My name is Tremayne Garrett and I am in the 10th grade at Capital Prep Harbor. I would describe myself as a humble young man who is self-motivated, determined, and focused on my goal. My goal is to be successful in life and to have a little fun at the same time. I would like to pursue a career in physical therapy for athletes because I love sports and I know how it fells to have to sit out of games because of bone breaks or muscle tears. I want to help athletes get back to their sports faster I also care about my community and the empowerment of others. While in South Africa, I look forward to learning about a new culture and having the opportunity to help those in need.
Tremayne Garrett Jr.
July 9, 2017
My name is Tremayne Garrett. Today is Sunday July 9th, 2017. The Capital Prep group who came to South Africa early for the African Leadership Academy program travelled to Sun City. We went to community a church and also a few nearby homes, day cares, and even an orphanage in a tribal preserve. We did something very simple as giving gifts and necessities to the citizens, and though we may feel that we could have given more, our gesture was dearly appreciated by the kids, men, and women. This is because what may seem small to us in America is huge and very important to them and are some things that we take it for granted. And while they were poor, they still had smiles on their faces and did not take out all of the negativity or anger on the world. I learned a lot on this day, but one thing for sure is that your situation doesn’t define you, you define your situation.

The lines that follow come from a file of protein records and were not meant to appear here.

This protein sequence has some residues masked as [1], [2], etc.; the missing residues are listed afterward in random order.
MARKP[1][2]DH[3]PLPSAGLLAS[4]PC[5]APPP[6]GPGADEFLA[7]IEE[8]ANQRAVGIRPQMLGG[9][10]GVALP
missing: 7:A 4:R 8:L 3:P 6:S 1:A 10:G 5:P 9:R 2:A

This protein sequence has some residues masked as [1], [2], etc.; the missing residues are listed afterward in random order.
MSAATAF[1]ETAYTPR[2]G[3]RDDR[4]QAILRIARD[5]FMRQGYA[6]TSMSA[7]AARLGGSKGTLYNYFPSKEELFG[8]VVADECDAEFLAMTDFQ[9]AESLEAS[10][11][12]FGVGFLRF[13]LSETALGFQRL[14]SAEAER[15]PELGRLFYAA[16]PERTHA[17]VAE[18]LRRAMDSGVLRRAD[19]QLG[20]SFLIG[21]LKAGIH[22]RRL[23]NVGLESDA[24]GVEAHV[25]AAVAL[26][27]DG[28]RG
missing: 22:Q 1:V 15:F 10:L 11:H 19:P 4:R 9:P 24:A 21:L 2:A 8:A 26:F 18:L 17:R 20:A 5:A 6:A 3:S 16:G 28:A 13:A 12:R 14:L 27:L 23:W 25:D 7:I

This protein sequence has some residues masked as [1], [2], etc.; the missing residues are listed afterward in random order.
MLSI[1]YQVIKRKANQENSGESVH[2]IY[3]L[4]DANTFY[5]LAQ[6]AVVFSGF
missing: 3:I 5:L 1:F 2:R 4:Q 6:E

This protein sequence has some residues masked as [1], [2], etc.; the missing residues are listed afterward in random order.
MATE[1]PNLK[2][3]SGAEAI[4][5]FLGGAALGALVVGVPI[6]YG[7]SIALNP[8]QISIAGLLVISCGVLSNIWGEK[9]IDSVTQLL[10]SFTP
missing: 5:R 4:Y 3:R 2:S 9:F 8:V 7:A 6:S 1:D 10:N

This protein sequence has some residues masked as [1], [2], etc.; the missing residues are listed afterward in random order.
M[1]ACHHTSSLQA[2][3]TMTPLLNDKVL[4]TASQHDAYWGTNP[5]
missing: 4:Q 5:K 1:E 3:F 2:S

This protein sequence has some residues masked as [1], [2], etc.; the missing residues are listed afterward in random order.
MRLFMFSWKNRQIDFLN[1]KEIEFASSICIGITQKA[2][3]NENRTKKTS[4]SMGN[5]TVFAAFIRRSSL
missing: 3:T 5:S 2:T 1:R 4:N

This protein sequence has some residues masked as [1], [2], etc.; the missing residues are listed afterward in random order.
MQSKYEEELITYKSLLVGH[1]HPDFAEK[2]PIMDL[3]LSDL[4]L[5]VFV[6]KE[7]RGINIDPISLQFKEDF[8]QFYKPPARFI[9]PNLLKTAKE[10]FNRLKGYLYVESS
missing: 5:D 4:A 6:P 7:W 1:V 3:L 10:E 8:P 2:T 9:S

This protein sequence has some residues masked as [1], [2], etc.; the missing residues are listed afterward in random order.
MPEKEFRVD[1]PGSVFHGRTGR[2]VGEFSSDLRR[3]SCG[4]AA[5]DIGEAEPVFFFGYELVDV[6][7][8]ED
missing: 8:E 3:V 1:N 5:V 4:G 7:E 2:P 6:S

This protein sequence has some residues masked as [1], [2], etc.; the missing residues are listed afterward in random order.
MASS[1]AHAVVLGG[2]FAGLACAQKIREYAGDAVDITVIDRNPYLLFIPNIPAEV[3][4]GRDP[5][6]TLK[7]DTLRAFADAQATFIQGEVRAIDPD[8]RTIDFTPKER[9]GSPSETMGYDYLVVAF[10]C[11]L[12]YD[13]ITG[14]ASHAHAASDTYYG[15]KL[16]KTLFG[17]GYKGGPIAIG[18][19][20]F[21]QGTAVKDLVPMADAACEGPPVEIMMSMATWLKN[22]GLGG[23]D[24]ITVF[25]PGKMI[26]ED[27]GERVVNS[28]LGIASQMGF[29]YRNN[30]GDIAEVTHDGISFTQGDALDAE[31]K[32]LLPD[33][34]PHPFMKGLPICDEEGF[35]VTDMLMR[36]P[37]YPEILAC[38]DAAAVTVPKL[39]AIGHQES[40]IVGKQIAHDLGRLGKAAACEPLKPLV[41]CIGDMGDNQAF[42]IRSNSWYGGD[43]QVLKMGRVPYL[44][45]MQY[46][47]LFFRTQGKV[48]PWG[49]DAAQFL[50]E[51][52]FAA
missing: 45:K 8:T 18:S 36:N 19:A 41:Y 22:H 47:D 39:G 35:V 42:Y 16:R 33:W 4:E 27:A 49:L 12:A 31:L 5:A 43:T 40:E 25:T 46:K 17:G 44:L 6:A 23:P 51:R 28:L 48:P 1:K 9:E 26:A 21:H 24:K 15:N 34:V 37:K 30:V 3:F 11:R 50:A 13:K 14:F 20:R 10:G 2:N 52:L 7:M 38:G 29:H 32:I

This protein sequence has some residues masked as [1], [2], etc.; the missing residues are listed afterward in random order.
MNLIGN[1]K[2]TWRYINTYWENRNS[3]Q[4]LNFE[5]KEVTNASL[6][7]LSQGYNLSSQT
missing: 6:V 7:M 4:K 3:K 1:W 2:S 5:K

Tremayne Garrett Jr.
July 14, 2017